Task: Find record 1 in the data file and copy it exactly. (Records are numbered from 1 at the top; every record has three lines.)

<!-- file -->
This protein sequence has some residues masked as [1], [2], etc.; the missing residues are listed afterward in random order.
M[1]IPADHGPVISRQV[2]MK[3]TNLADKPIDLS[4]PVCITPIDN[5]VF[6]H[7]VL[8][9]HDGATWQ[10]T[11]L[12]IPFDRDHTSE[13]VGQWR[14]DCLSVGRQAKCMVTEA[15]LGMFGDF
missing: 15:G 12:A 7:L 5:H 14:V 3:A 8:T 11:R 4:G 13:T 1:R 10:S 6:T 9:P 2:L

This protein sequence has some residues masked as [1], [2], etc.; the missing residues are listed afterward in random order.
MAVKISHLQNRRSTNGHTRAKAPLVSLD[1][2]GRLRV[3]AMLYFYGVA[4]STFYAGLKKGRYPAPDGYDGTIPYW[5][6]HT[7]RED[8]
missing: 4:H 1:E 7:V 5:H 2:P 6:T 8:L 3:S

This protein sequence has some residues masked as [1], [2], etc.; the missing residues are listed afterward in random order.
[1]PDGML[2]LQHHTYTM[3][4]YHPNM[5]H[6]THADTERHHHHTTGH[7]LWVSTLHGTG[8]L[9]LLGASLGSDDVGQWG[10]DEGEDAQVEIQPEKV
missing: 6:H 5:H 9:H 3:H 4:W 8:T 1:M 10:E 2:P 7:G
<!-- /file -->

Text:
This protein sequence has some residues masked as [1], [2], etc.; the missing residues are listed afterward in random order.
M[1]IPADHGPVISRQV[2]MK[3]TNLADKPIDLS[4]PVCITPIDN[5]VF[6]H[7]VL[8][9]HDGATWQ[10]T[11]L[12]IPFDRDHTSE[13]VGQWR[14]DCLSVGRQAKCMVTEA[15]LGMFGDF
missing: 15:G 12:A 7:L 5:H 14:V 3:A 8:T 11:R 4:G 13:T 1:R 10:S 6:T 9:P 2:L